Former Wimbledon finalist Eugenie Bouchard announced today that she will be joining the professional pickleball circuit in 2024. The Canadian tennis star revealed her plans on social media, stating she is “excited to start this new chapter in my career.”
Bouchard, a former world number 5 in tennis, has struggled to regain her top form in recent years after a promising start to her career. Now 29 years old, she has slumped to 488th in the world rankings. However, the former Wimbledon and Australian Open semifinalist hopes to reinvigorate her racket sport career by taking up the rapidly growing game of pickleball.
Pickleball is a paddle sport that combines elements of badminton, tennis and table tennis. Played on a badminton-sized court with a modified tennis net, players use solid paddles to hit a perforated polymer ball over the net and score points against their opponent. While Pickleball has similarities to tennis, the smaller court size, different equipment and unique rules make for a very distinct game.
The sport has exploded in popularity in North America in recent years, with an estimated 4.8 million players in 2021. Many tennis converts have joined the pickleball movement, including other former professionals like Andy Roddick, James Blake and Mardy Fish. The Professional Pickleball Association (PPA) now oversees an increasingly competitive tour for the world’s top players.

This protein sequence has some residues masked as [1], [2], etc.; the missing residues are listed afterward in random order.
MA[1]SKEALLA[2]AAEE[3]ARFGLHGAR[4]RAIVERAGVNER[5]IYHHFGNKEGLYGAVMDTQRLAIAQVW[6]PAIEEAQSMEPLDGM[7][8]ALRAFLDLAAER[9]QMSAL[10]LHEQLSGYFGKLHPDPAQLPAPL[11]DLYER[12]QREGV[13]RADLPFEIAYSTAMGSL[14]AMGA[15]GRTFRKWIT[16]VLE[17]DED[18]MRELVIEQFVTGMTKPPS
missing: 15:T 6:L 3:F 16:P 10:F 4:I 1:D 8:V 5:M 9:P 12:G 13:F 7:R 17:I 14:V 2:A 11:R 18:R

Bouchard brings star power and name recognition to pickleball as she attempts this sporting changeover. Now nearing the tail end of her tennis career, she will try to transfer her athleticism, reflexes and racket skills over to paddles and pickleballs. However, she faces a steep learning curve ahead.
As an avid pickleball player myself, I understand the challenges Bouchard will face. The game may look similar to an outsider, but subtle differences in strategies, footwork, shot selection and other technical elements will require major adjustments on her part. The court geometry, ball bounce and paddle feel create a whole new dynamic she will need time to adapt to.
Still, Bouchard’s competitive desire and willingness to embrace new challenges make me optimistic about her pickleball future. Her fitness, mental toughness and athletic IQ developed over a decade on the WTA tour will aid her transition. She is also humble enough to learn from the experienced pickleball players she will train with. I expect a focused commitment to developing the specific pickleball weapons and tactics needed at the pro level.
The professional pickleball world will certainly welcome Bouchard’s high-profile entry to the sport in 2024. If she can make a successful conversion to paddles, it will bring greater visibility and legitimacy to the rapidly developing pro pickleball scene. As a lifelong tennis and pickleball enthusiast, I am excited to see this talented athlete take on a new racket sport adventure. She may inspire other tennis converts looking to extend their competitive playing days. Regardless of results, Bouchard’s pickleball voyage will be an intriguing story to follow.